American University Student Government President Devontae Torriente is leading a campaign to persuade the administration to adopt mandatory trigger warnings as an official classroom policy.
According to Torriente, it is trigger warning advocates who are the true defenders of academic freedom—they want to open the classroom up to everyone, including psychologically damaged students.
“The fact of the matter is, trigger warnings are necessary in order to make our academic spaces accessible to all students, especially those who have experience trauma,” Torriente said in a video address. “In doing so, we uphold AU’s commitment to academic freedom and allow all students to participate in the exchange of ideas and discussion in the classroom.”
The absence of trigger warnings causes certain students to feel excluded, he continued.
“Without trigger warnings, students who have endured trauma, such as interpersonal violence, or experience post-traumatic stress disorder, can be excluded for the classroom, negatively impacting their mental health and education.”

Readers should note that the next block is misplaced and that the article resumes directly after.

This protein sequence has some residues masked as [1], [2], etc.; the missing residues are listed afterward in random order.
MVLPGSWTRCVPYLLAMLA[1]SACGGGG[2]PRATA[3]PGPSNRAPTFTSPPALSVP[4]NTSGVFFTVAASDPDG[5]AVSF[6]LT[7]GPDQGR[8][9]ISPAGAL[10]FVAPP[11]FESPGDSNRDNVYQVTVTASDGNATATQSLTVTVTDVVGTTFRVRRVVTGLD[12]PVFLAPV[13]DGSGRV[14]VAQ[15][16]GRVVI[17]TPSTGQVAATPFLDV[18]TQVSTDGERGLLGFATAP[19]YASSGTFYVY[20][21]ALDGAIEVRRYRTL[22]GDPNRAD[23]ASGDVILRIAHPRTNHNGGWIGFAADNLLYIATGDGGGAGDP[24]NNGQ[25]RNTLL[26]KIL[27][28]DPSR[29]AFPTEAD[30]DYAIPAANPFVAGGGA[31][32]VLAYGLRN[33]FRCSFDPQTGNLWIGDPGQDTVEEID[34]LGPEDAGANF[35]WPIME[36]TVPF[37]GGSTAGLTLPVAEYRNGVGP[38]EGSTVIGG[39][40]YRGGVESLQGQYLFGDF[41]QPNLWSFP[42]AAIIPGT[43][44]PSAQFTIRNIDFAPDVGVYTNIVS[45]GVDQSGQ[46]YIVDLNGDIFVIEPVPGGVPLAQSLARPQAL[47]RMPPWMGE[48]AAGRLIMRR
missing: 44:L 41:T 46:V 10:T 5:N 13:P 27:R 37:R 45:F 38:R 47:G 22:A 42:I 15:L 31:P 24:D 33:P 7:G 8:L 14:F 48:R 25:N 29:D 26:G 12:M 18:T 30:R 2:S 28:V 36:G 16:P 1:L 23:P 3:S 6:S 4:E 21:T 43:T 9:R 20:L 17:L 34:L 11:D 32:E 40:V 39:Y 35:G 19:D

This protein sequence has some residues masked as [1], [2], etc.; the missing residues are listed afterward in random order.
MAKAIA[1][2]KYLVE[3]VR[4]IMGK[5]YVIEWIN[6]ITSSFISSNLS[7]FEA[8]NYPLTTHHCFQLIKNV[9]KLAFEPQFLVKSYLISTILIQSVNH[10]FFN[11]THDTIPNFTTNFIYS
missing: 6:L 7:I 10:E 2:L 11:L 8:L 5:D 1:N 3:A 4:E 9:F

The campaign is notable for two reasons. For one thing, it puts the student government at significant odds with the faculty, which remains adamantly opposed to mandatory trigger warnings, according to Inside Higher Ed.
For another, it provides yet more evidence that foes of trigger warnings were right to worry that students would try to impose them on campus. Critics of this line of thinking often point to the fact that trigger warnings aren’t required practically anywhere. That’s true, of course, but the only reason they haven’t yet been enshrined is that supporters of academic freedom continue to make the intellectual case against them.
They must continue to do so—a little more forcefully, perhaps—at AU as well.
If professors want to make accommodations for certain students on a special case basis, they are welcome to do so. If they think the content they are teaching is uniquely disturbing, they should feel free to prepare their students. But the exception is not the rule. A policy of pre-warning all students on the basis of their subjective discomfort would be too great a burden on the faculty, and would lead to fewer interesting conversations in class. For examples, read this and this.